Butterworth beckons A bright future awaits East Penang


Butterworth, and the mainland in general, may be Penang's stepchild, but things have changed, and the jigsaw pieces are starting to fall into place, promising a very exciting not-too-distant future. We have quite a few people to thank for that.

It lies just 3km across the North Channel from George Town, but for most islandside Penangites, Butterworth is a world away.

Seemingly limp and lifeless, the mainland side of the state is hardly a draw for tourists and visitors; even most islanders are hard-pressed to remember the last time they set foot in the old town. It may therefore come as a surprise that a massive number of the state's citizens resides on the mainland – many, many more than those living on the island, with Butterworth having twice as many residents as George Town.

Whatever the impressions people currently have and however adamant islanders are in ignoring developments across the waters, it is undeniable that a steady rumble of activity has been building in the old township. From infrastructure to culture, and heritage restorations to newly proposed waterfront developments, Butterworth is priming itself to rise as the next nerve centre of mobility, connectivity and transformation.

Butterworth Baru

It looked a lot different from the first time that she saw it – and not in a good way.

Regardless, it was a homecoming of sorts for MPSP president Datuk Maimunah Mohd Sharif who, in the first few days on the job in March 2011, asked her driver to bring her to the old Butterworth town.

Aptly named Pekan Lama or literally, “Old Town”, the site was where Maimunah had first experience of the state when she alighted in 1985 from a bus that had brought her from her home state of Negeri Sembilan. Armed with a fresh town planning degree from the UK, Maimunah remembered arriving at the gateway to Penang Island, clueless but optimistic.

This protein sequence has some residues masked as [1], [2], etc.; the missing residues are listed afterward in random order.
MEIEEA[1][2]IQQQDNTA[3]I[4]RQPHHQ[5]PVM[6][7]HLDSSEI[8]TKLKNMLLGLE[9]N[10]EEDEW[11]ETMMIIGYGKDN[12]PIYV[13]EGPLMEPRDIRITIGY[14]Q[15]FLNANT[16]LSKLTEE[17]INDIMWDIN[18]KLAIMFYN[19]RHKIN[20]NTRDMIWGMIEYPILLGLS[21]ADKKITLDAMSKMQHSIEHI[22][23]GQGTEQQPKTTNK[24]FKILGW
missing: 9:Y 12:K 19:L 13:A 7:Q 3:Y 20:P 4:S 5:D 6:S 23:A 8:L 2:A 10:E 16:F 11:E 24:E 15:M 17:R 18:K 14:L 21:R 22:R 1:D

“My interview with MPPP was on the island, but this was the first time I had ever been to Penang. I didn’t know where to stay, so I asked around and someone suggested Berlin Hotel, which was near the jetty.

“So, when I became the MPSP president, I asked my driver to bring me back there as well as Taman Selat, where I rented a room for a few months after getting my first job, and Jalan Bagan Luar where I used to frequent all those years ago. After finding a house here to stay, I became like most ‘island-centric’ Penangites and seldom went back.”

The sights that greeted her were less than inspiring. What used to be friendly, lively spaces were now stilled and quiet.

“I told my driver, when I was here all those years ago, it was a happening place! Before the ferry terminal collapsed, there was the old bus terminal here and a shopping complex on top with lots of places to go for a meal.

“Coming back as the mayor, it was nostalgic for me, but I knew right then that we had to do something here.”

With limited funding in MPSP (widely known as the significantly poorer of Penang’s two municipal councils) she gathered together a young team of planners, engineers, architects and administrative officers and formed a special, in-house task force within the council.